(did not run)
Republican[51] 1912 William L. Harding
1914
22 William L. Harding
(1877–1934)
[98][99]
January 11, 1917[100]

January 13, 1921
(did not run)
Republican[51] 1916 Ernest Robert Moore
1918
23 Nathan E. Kendall
(1868–1936)
[101][102]
January 13, 1921[103]

January 15, 1925
(did not run)[101]
Republican[51] 1920 John Hammill
1922
24 John Hammill
(1875–1936)
[104][105]
January 15, 1925[106]

January 15, 1931
(did not run)[t]
Republican[51] 1924 Clem F. Kimball
(died September 10, 1928)
1926
Vacant
Arch W. McFarlane
(appointed November 15, 1928)
1928
25 Dan W. Turner
(1877–1969)
[107][108]
January 15, 1931[109]

January 12, 1933
(lost election)
Republican[51] 1930
26 Clyde L. Herring
(1879–1945)
[110][111]
January 12, 1933[112]

January 14, 1937
(did not run)[u]
Democratic[51] 1932 Nelson G. Kraschel
1934
27 Nelson G. Kraschel
(1889–1957)
[113][114]
January 14, 1937[115]

January 12, 1939
(lost election)
Democratic[51] 1936 John K. Valentine
28 George A. Wilson
(1884–1953)
[116][117]
January 12, 1939[118]

January 14, 1943
(did not run)[v]
Republican[51] 1938 Bourke B. Hickenlooper
1940
29 Bourke B. Hickenlooper
(1896–1971)
[119][120]
January 14, 1943[121]

January 11, 1945
(did not run)[w]
Republican[51] 1942 Robert D. Blue
30 Robert D. Blue
(1898–1989)
[122][123]
January 11, 1945[124]

January 13, 1949
(did not run)
Republican[51] 1944 Kenneth A. Evans
1946
31 William S. Beardsley
(1901–1954)
[125][126]
January 13, 1949[127]

November 21, 1954
(died in office)
Republican[51] 1948
1950 William H. Nicholas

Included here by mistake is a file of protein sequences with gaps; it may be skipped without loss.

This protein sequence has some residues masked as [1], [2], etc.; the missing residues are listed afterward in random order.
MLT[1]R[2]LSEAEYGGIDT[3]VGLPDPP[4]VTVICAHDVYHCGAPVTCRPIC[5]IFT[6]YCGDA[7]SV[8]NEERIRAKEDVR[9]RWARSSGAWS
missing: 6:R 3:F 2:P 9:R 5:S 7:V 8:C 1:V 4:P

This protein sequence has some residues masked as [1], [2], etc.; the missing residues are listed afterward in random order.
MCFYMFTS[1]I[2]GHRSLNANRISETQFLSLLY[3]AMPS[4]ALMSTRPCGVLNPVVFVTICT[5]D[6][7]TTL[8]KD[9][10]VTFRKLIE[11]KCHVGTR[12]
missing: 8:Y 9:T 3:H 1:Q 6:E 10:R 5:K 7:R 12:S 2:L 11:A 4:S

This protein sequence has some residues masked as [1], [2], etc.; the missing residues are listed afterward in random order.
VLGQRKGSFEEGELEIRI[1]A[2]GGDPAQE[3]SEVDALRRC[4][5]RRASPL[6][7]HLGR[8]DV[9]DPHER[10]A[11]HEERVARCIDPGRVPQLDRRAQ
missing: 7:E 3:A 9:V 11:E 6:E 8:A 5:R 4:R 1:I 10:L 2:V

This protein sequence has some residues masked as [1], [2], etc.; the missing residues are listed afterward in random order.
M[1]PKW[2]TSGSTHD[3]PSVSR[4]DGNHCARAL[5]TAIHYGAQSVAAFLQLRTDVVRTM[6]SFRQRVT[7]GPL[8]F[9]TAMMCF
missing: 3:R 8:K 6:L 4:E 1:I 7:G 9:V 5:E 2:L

1952 Leo Elthon
32 Leo Elthon
(1898–1967)
[128][129]
November 21, 1954[130]

January 13, 1955
(successor took office)
Republican[51] Succeeded from
lieutenant
governor
Vacant
33 Leo Hoegh
(1908–2000)
[131][132]
January 13, 1955[133]

January 17, 1957
(lost election)
Republican[51] 1954 Leo Elthon
34 Herschel C. Loveless
(1911–1989)
[134][135]
January 17, 1957[136]

January 12, 1961
(did not run)
Democratic[51] 1956 William H. Nicholas[q]
1958 Edward Joseph McManus
35 Norman A. Erbe
(1919–2000)
[137][138]
January 12, 1961[139]

January 17, 1963
(lost election)
Republican[51] 1960 W. L. Mooty[x]
36 Harold Hughes
(1922–1996)
[140][141]
January 17, 1963[142]

January 1, 1969
(resigned)[y]
Democratic[51] 1962
1964 Robert D. Fulton
1966
37 Robert D. Fulton
(1929–2024)
[143][144]
January 1, 1969[145]

January 16, 1969
(successor took office)
Democratic[51] Succeeded from
lieutenant
governor
Vacant
38 Robert D. Ray
(1928–2018)
[146][147]
January 16, 1969[148]

January 14, 1983
(did not run)
Republican[51] 1968 Roger Jepsen
1970
1972 Arthur Neu
1974[z]
1978 Terry Branstad
39 Terry Branstad
(b. 1946)
[149]
January 14, 1983[150]

January 15, 1999
(did not run)
Republican[149] 1982 Robert T. Anderson[x]
1986 Jo Ann Zimmerman[x]
1990 Joy Corning
1994
40 Tom Vilsack
(b. 1950)
[151]
January 15, 1999[152]

January 12, 2007
(did not run)
Democratic[151] 1998 Sally Pederson
2002
41 Chet Culver
(b. 1966)
[153]
January 12, 2007[154]

January 14, 2011
(lost election)